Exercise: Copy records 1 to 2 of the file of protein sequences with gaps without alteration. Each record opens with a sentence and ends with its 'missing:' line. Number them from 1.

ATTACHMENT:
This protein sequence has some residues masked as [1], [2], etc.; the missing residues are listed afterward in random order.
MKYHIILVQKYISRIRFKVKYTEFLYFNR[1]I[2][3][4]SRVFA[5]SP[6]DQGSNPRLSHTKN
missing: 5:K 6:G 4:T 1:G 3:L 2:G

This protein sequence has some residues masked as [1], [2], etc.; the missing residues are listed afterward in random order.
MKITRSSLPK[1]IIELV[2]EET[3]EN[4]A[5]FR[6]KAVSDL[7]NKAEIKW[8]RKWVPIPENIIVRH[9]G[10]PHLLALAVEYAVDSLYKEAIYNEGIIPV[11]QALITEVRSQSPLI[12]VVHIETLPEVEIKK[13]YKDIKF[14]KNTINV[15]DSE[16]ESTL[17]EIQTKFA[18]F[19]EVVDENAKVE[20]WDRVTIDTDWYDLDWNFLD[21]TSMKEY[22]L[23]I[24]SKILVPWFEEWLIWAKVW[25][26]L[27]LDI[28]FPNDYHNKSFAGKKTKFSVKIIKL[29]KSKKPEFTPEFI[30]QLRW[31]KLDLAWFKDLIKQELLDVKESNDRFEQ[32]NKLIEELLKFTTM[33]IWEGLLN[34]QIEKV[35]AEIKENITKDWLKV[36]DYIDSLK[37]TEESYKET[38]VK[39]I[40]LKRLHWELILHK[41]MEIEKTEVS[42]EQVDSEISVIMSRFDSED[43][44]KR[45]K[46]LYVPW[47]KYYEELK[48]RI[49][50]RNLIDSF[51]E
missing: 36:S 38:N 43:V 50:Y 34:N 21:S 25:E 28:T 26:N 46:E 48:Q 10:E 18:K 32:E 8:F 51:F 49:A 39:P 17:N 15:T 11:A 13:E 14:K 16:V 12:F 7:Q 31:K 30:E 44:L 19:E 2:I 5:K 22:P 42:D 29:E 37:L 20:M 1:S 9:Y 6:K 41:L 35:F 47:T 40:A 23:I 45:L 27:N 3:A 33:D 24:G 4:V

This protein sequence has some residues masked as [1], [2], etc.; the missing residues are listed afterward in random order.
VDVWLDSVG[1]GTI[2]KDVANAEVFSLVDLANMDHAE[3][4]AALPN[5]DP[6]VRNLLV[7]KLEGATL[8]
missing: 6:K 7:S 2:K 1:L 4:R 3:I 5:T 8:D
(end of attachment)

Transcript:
This protein sequence has some residues masked as [1], [2], etc.; the missing residues are listed afterward in random order.
MKYHIILVQKYISRIRFKVKYTEFLYFNR[1]I[2][3][4]SRVFA[5]SP[6]DQGSNPRLSHTKN
missing: 5:K 6:G 4:T 1:G 3:L 2:G

This protein sequence has some residues masked as [1], [2], etc.; the missing residues are listed afterward in random order.
MKITRSSLPK[1]IIELV[2]EET[3]EN[4]A[5]FR[6]KAVSDL[7]NKAEIKW[8]RKWVPIPENIIVRH[9]G[10]PHLLALAVEYAVDSLYKEAIYNEGIIPV[11]QALITEVRSQSPLI[12]VVHIETLPEVEIKK[13]YKDIKF[14]KNTINV[15]DSE[16]ESTL[17]EIQTKFA[18]F[19]EVVDENAKVE[20]WDRVTIDTDWYDLDWNFLD[21]TSMKEY[22]L[23]I[24]SKILVPWFEEWLIWAKVW[25][26]L[27]LDI[28]FPNDYHNKSFAGKKTKFSVKIIKL[29]KSKKPEFTPEFI[30]QLRW[31]KLDLAWFKDLIKQELLDVKESNDRFEQ[32]NKLIEELLKFTTM[33]IWEGLLN[34]QIEKV[35]AEIKENITKDWLKV[36]DYIDSLK[37]TEESYKET[38]VK[39]I[40]LKRLHWELILHK[41]MEIEKTEVS[42]EQVDSEISVIMSRFDSED[43][44]KR[45]K[46]LYVPW[47]KYYEELK[48]RI[49][50]RNLIDSF[51]E
missing: 36:S 38:N 43:V 50:Y 34:N 21:S 25:E 28:T 26:N 46:E 48:Q 10:E 18:K 32:E 8:F 51:F 49:A 39:P 17:N 15:T 11:A 13:E 14:K 16:V 12:F 7:Q 31:K 30:E 44:L 19:E 2:I 5:K 22:P 42:D 29:E 37:L 20:M 1:S 9:Y 6:K 41:L 35:F 47:T 40:A 23:I 45:L 27:N 3:A 33:D 24:G 4:V